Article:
I haven’t discussed my new Accuracy International (AI) rifle, chambered in 6.5 Creedmore, too much yet. (Unless you have been listening to our “We Like Shooting” Podcast, you probably haven’t heard anything about it.) While I have been waiting for my custom 6XC rifle to be built, I came across a deal on a used AI that I could not pass up, and I had to take the deal! This meant that I needed a scope. This rifle is going to be my fun; tactical, long-range gun that I won’t mind getting beat up when I’m playing hard. AI rifles are extremely rugged and known for accuracy and reliability, and with a few specialized tools, changing my own barrels has proven to be fun and easy! (More on that later.) But it’s not all roses, along with all that rugged reliability comes a bit more weight than I would prefer in a rifle I’ll be lugging around all the time, so when I started picking components for this gun, weight savings were at the top of my list. For starters I chose a Leupold Mark 6 3-18x for my optic, it is lightweight (only 23 ounces) compact, front focal plane (good for the type of shooting I plan to do), and I love the TMR reticle. I’ve had some dealings with Leupold in the past that always turned out good so this scope seemed like a no brainer based on my needs.
The first time out with my new rifle and scope out, we didn’t have a chronograph with us, so after zeroing at 100yds, we walked out shots on some known distance targets and made notes of the necessary elevation required. Using this data I was able to extrapolate the velocity of my hand loads and enter the data into my ballistic calculator. Using the published G1 BC of the 142gn sierra I was shooting and my newly acquired velocity I began running into some inaccuracies as the distances increased which happens from time to time, but normally not to the extent I was experiencing. I had a few variables that were hard to account for in just one day of shooting;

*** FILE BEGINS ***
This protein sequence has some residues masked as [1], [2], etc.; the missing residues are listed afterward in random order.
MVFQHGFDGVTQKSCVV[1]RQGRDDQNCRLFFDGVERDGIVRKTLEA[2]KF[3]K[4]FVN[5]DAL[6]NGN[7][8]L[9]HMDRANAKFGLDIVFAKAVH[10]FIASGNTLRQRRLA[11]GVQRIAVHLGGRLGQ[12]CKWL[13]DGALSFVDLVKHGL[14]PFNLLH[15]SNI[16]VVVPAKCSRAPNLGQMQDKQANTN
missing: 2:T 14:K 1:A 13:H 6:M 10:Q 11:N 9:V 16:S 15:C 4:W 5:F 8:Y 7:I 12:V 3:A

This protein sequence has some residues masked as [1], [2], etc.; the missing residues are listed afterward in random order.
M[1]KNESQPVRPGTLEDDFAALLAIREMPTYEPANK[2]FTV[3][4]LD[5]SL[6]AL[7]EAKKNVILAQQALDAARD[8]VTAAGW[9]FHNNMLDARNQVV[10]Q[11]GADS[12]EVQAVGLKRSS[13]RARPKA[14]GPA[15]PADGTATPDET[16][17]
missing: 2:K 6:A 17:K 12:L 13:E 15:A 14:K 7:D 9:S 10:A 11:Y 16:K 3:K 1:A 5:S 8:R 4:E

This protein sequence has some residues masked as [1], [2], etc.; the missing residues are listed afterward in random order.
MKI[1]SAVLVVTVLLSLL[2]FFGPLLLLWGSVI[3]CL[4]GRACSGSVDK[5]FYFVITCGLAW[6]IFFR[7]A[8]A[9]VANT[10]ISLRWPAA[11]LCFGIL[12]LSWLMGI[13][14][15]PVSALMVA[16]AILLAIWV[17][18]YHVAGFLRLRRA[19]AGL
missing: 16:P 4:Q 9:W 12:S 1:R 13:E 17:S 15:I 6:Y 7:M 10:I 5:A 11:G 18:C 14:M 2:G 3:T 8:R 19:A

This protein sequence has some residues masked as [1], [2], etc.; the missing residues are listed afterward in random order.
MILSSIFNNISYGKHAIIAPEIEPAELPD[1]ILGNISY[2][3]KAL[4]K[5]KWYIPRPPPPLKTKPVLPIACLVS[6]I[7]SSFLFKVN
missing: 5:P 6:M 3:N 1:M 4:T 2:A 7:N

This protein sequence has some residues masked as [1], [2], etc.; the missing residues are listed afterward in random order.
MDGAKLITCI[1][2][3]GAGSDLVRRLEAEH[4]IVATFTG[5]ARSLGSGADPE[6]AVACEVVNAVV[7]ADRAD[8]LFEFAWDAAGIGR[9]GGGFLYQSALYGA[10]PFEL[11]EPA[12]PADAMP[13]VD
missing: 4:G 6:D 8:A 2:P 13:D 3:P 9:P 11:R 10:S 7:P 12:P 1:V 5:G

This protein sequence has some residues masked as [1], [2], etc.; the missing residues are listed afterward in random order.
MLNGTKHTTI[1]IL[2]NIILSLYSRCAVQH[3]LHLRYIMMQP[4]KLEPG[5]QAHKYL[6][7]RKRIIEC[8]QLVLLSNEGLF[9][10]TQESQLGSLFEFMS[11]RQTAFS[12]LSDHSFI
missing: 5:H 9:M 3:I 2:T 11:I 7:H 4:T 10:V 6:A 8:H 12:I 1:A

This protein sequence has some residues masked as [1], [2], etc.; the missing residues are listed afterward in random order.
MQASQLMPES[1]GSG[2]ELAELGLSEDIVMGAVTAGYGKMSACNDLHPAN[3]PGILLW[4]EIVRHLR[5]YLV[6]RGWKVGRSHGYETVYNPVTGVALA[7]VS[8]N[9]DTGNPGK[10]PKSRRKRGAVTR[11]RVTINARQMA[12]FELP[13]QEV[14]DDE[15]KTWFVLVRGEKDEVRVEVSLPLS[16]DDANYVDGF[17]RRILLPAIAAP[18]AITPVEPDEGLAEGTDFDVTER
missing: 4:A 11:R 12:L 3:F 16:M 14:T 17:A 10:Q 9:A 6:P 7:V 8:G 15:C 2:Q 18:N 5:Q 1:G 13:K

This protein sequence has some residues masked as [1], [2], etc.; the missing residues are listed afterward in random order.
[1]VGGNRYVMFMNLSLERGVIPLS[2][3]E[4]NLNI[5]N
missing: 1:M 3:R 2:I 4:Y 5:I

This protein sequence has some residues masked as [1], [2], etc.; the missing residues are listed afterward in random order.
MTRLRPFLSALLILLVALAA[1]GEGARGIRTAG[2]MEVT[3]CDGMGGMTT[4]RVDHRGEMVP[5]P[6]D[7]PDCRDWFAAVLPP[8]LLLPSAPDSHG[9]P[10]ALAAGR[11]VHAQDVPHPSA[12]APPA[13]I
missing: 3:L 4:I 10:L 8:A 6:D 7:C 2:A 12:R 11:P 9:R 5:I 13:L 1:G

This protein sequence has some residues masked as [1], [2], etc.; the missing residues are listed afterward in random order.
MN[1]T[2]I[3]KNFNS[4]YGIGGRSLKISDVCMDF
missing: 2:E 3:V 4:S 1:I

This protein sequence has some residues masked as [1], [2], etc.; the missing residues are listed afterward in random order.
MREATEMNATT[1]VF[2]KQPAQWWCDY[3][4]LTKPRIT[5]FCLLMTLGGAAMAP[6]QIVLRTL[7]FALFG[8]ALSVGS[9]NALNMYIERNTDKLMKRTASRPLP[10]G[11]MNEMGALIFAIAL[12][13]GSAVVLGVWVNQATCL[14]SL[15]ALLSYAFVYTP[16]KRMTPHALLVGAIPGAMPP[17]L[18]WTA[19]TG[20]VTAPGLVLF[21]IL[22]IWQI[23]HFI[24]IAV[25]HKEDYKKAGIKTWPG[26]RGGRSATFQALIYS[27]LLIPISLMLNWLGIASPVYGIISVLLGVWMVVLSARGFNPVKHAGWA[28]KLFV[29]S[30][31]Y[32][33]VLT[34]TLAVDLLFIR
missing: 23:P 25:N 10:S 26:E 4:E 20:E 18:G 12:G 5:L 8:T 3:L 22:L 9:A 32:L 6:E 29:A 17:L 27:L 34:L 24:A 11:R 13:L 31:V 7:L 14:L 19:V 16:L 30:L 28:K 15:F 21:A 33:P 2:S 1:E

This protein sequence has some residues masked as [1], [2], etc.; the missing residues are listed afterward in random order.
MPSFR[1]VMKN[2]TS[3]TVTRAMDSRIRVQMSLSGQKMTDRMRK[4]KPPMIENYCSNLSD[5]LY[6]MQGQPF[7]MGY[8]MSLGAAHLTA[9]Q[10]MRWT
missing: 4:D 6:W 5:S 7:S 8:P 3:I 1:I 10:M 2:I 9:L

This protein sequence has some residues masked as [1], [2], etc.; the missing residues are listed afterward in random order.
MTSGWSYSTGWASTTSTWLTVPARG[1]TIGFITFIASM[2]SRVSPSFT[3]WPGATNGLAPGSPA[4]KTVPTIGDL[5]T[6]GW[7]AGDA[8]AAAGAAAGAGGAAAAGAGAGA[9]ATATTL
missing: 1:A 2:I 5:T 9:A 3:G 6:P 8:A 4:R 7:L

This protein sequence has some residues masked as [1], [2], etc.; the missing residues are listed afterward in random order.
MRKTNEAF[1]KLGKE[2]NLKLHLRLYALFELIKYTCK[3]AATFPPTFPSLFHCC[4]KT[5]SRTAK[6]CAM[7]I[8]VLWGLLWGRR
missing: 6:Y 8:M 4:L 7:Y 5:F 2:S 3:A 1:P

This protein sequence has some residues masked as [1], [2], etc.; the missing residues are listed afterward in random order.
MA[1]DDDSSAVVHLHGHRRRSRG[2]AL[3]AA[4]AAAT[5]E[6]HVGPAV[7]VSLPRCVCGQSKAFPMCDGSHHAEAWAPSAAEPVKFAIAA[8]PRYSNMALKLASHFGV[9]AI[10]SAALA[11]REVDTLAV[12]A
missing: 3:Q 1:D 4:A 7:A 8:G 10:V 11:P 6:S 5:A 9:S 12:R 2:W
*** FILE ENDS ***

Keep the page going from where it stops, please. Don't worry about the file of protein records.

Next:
- New rifle
- New scope
- Hand loads
The rifle wasn’t a big deal as it functioned perfectly the entire day, so I suspected the loads or the scope.
We hadn’t had a chance to check the Leupold scope tracking before the first time I shot it because it had arrived via a rush order from CS Tactical (Thanks Mike!) on one of my trips to Indiana. I was only going to be in town for a few days, and wanted to shoot my AI and use my Leupold while I was in town. I mounted the scope with Nightforce aluminium rings (more weight savings) that evening, and the next morning we were shooting!
Here is a video demonstration of the test:
We normally always take the time to accurately test the tracking of our scopes for several reasons:
Following is how we set up our test:
- Strap the rifle down to a concrete shooting bench using ratchet straps, on a mechanical rest in the front, so that micro adjustments can be made, and a very full sand bag on the rear for maximum stability of the rifle. [Caution: do NOT put the straps over the top of your scope.]
- Measure from the objective lens of the scope out 300 feet (100 yards) with a metal tape measure. (Tape measures this long made out of other material can stretch and throw you measurement off).
- Mount a of 4’x8‘piece of plywood. We built a stand to assist in mounting the board. Place this plywood at exactly 300 feet.